GOP Primary Race/2012 Presidential Campaign, Iran Nuclear Ambitions, New WikiLeaks Release, Oscars and Ohio School Shooting Among Top News/Talk Stories Yesterday (2/27).  The GOP primaries on the eve of the Michigan and Arizona primaries, the continuing concern over Iran’s nuclear weapons program, WikiLeaks’ release of e-mails from a U.S. security firm, the Academy Awards and the shooting at an Ohio high school that left one student dead were some of the most-talked-about stories on news/talk radio yesterday, according to ongoing research from TALKERS.

Irish Eyes Are Smilin’.  Irish Radio Network USA chairman and CEO Adrian Flannelly (r) and his wife and Irish News Network VP and executive producer Aine Sheridan (c) will be honored with the 2012 Ambassador of Ireland Award to be presented by the Saint Patrick’s Committee of Holyoke and the Republic of Ireland on Sunday, March 18, 2012 at the Yankee Pedlar Inn in Holyoke, Massachusetts by Consul General Michael Lonergan.  Seated at left is Springfield City Councilor, former WHYN, Springfield talk show host and member of the Ambassador’s Award committee Kateri Walsh appearing on Flannelly’s program to announce this year’s recipients.  The Ambassador’s Award recognizes individuals whose activities have brought the people of the United States and Ireland closer together.  Flannelly and Sheridan are being honored together as a husband and wife whose professional careers personify that bridge-between-people that this prestigious award represents.

Photographer Takes Radio Station to the Court of Social Media

| February 28, 2012

By Matthew B. Harrison
Senior Partner
Harrison Strategies

SPRINGFIELD, Mass. –It is important to know more about intellectual property law than just enough to avoid litigation.  Disputes involving intellectual property aren’t always played out civilly within the established legal system.  Brawls are erupting in the Wild West of social networking, where threats of litigation don’t have much standing and unconventional is the nature of attacks.

As described in a previous article (A Lesson from the NJ101.5 Case.), a radio station got hit with a copyright infringement lawsuit because it used copyright protected images, stripped the identifying information of the photographer from the image, and posted them on its website inviting listeners to download and alter the images.

The station argued that its usage of the image was in the capacity of “news reporting” — a term which appears in the Copyright Act’s non-exhaustive list of potential purposes of fair use (thereby excusing their behavior from infringement liability).  While “news reporting” is in fact a justification for copyright infringement – most cases in which news reporting is argued as a fair use defense fail because it is often misapplied – such as in this instance.  The Court disagreed with the assertion that the radio station’s usage was news, ruling that news organizations are not free to use any and all copyrighted works without the permission of the creator simply because they wish to report on the same events a work depicts.

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The evolving shift in the employer/talent business model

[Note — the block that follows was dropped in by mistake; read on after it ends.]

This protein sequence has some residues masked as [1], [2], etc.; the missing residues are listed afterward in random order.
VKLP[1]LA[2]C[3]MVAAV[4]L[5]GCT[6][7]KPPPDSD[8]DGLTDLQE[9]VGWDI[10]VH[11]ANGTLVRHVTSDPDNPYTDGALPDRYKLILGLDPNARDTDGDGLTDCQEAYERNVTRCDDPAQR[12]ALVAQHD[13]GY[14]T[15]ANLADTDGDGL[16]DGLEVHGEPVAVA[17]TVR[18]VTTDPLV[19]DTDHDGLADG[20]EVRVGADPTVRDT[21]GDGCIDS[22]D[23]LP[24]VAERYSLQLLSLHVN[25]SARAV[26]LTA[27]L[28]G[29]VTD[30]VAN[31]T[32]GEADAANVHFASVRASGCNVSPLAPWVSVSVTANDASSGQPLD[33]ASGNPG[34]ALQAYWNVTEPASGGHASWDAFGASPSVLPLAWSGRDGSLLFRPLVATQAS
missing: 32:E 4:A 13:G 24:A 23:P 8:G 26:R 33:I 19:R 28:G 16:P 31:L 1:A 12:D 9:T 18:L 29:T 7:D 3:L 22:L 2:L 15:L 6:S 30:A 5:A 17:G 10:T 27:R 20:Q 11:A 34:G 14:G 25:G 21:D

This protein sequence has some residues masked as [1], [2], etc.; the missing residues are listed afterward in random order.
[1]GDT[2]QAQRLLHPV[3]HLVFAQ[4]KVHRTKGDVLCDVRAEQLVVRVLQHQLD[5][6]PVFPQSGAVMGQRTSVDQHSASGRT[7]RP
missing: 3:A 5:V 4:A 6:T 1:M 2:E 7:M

| December 2, 2011

By Matthew B. Harrison
Senior Partner
Harrison Strategies 

SPRINGFIELD, Mass. –– We are in the early stages of a significant shift in the way radio station owners/operators will be managing and paying for content creation.  It is becoming increasingly important for radio talent to take stock of their current business relationship with their employers and consider these changes when mapping out future plans.

The shift coming to radio will be similar to what happened in the motion picture industry when the “studio system” in which actors were employed staff members of film factories such as MGM evolved into a model in which they became independent players contracted by production companies on a per-project basis.

The root of this change grows out of the separation of the “radio station” into two very different businesses which, for many decades, were considered one and the same –– radio station as a licensed property and radio station as a production company. The growth of the role played by the internet in the distribution of terrestrial radio station programming is exposing and speeding up the distinction between these two concepts.

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The era of intellectual property law

| October 19, 2011

By Matthew B. Harrison
Senior Partner
Harrison Strategies

SPRINGFIELD, Mass. –– In a recent article, Michael Harrison predicted that Intellectual Property Law would dominate talk radio’s legal concerns in the era that is unfolding.  (It is filed at www.talkers.com under Michael Harrison and is titled “The Ticking of the Clock.”)

As talk programming evolves into new means of digital distribution through advances in technology, so does our need to understand intellectual property.  While evolutionary, the nature of the rights themselves –– to control and exploit the products of one’s creativity and innovation –– remains consistent, the manner by which they are expressed and exchanged is constantly attempting to adapt to advances in technology.

The invention of, in turn, the printing press, the phonograph, radio and television broadcasting, cable, transmission from satellite, VCRs, CDs, DVDs, and now the internet has affected both the form and the substance in the interpretation of intellectual property rights.

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The Ticking of the Clock

| September 10, 2011

By Michael Harrison

SPRINGFIELD, Mass. –– Here are 10 things broadcasters need to know about the enormous changes taking place in talk radio at this very moment, working our way from #10 to #1 in order of importance:

10) Industry conferences need to be downsized and regionalized.  Although there are still some good ones –– including TALKERS’ long-running New Media Seminar –– the day of the three-day, high-cost, national radio convention is clearly coming to an end –– at least for the foreseeable future.  The average broadcaster cannot afford the high cost of registration and travel to these events, nor the commitment of time that they demand.  Sadly, nor can most players in the sponsor pool.  Regional conferences that take place within a single day (eliminating the need for hotel lodging) and are affordable to the industry’s workforce –– exposed nationally by digital audio and video –– will and should be the wave of the future.  The forthcoming “Los Angeles Regional Talkers Forum” being presented by TALKERS in association with the Los Angeles Press Club set for October 20 is an example of this new kind of industry gathering.  We are putting our money where our mouth is.  This event is free.